Intel confirmed today that it is working on a subscription service to carry TV programming and a device to stream TV shows. The device to stream TV, moreover, will include an unusual element: a camera.
Intel: Trust Us, the Camera on Our New TV Device Won't Be Creepy
That earned Erik Huggers, general manager at Intel Media, a good grilling during his appearance at the AllThingsD: Dive Into Media conference on Tuesday. Will consumers really see value in exposing themselves to Big Brother while they watch TV?
In the first place, Mr. Huggers responded, people will be able to close the shutter on the camera if they so choose. But he believes many users will actually choose to expose themselves to visual tracking to enhance their viewing experience.
The camera is meant to help the device recognize people and customize the way it offers them content, Mr. Huggers said. A dad may see different recommendations, for example, than one of his children. He said it could also help friends or family across the country watch shows together, creating a virtual "family experience."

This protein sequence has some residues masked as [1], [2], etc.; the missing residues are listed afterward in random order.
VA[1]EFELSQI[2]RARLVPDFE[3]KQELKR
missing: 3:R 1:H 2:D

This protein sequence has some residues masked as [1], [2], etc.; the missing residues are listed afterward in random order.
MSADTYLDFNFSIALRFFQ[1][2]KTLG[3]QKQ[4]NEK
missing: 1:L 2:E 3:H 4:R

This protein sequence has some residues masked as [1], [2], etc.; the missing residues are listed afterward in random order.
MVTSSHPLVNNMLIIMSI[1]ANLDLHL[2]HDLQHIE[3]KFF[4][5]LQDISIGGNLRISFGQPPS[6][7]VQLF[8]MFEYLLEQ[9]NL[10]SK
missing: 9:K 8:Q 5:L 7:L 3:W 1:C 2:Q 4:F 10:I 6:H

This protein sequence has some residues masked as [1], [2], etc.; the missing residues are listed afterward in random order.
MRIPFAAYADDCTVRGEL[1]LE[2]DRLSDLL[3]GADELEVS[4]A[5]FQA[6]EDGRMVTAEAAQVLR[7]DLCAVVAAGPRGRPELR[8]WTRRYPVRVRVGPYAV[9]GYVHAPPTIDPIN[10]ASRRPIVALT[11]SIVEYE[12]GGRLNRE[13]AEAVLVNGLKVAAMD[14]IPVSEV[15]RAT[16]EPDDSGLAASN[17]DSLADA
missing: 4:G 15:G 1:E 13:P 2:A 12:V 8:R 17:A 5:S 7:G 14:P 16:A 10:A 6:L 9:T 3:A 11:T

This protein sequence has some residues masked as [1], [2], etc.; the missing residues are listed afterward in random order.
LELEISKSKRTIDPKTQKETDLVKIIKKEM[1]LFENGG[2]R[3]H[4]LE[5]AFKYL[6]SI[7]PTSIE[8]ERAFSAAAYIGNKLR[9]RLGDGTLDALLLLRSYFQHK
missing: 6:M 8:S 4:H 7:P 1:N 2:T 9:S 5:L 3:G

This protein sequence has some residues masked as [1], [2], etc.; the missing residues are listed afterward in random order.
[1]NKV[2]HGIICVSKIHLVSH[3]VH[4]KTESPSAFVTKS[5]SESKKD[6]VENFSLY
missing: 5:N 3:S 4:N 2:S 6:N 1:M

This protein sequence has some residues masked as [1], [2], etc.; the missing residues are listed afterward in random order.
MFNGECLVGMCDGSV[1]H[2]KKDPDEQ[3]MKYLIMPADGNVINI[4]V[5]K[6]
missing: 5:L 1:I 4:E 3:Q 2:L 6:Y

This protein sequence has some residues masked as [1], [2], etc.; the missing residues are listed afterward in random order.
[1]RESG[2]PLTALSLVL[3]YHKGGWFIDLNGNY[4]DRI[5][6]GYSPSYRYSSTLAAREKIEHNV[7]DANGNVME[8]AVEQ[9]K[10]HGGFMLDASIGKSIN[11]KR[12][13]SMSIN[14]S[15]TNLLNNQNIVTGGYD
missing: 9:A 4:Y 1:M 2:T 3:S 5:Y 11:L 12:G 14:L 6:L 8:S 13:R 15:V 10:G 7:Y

Mr. Huggers was extremely hesitant to say that the camera on the device will be used to target TV ads more precisely, but it would be a shock if Intel did not attempt to at least follow through on that potential.
Beyond the camera, Mr. Huggers was light on details. He wouldn't disclose which, if any, media companies Intel has already struck content deals with. Nor would he disclose the price of the subscription service. What he did say is that Intel is looking to introduce "smarter bundles" of TV programming; i.e. a package with a smaller number of channels. That's an idea that's been kicking around a bit as cable bills for big packages rise into the top rank of household costs, but Mr. Huggers did not commit to offering packages that were cheaper than current cable subscriptions.
"It's not about a value play," he said.
The device and service are slated for release later this year.